Home > Human Limits, The Outsiders > Jonah Goldberg Captures the True Essence of Occupy Wall Street

Jonah Goldberg Captures the True Essence of Occupy Wall Street

Jonah Goldberg, writing at the American Enterprise Institute, hits the jackpot with his post on Occupy Wall Street.  I have yet to address the Occupy movement, mainly because the “brains” behind the movement are generally brainless, and because – in the grand scheme – the movement itself will be gone and forgotten in nothing more than a moment.  It certainly did not surprise me when the protests devolved into rape, vandalism, and petty crime (although I also did not cheer for the police response).

What did surprise me, however, was the fact that it was so long-lived.  I would not have expected it to last more than a week or two, but despite widespread reports of Potemkin Villages, as well as the general uselessness of the crowd involved, they have managed to hold on for quite a long time.  It would be admirable if it were not so light on reality.

In any case, Goldberg’s piece is very well worth a full read if you want to know anything about the puppets (and puppeteers) involved in this ridiculous movement.  Here is a fun excerpt:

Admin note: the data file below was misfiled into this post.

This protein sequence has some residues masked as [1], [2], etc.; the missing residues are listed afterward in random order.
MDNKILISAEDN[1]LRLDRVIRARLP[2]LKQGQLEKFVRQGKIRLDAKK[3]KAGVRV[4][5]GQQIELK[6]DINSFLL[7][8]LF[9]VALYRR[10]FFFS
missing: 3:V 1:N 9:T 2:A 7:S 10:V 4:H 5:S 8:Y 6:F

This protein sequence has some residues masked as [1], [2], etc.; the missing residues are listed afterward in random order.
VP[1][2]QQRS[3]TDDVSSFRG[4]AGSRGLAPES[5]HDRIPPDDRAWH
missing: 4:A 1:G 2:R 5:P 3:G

Today’s Democratic Party has an ingrained cultural aversion to the Booker T. Washington school. Liberal elites see themselves as a multiracial talented tenth, planning the economy and guiding society. In power, they lavish support on fashionable but unproductive sectors of the economy, such as green energy boondoggles, and they buy off big constituencies invested in ever larger government such as public sector unions, the “helping professions” and even too-big-too-fail businesses.

Their arguments sound economic and empirical, but ultimately they’re cultural in nature. The upscale white professionals the Democrats are courting disproportionately share a cultural affinity for government and faith that statist interventions are for your own good. They also believe government needs to help people succeed — or escape — the rat race of the private sector. (Remember Michelle Obama’s advice to working-class women? “Don’t go into corporate America.… Become teachers. Work for the community.”) In his acceptance speech at the 2008 Democratic convention, Obama mocked the Booker T. Washington concept of self-reliance: “In Washington, they call this the ownership society, but what it really means is, you’re on your own.”

Of course, I’d rather this not be a partisan blog, and I am by no means a Republican.  But it is unbelievably sad to see the Occupy movement, taken so seriously by so much of the media, maintain its stance at the vanguard of a Progressive movement that completely and utterly failed at least by the 1930s, if not earlier.

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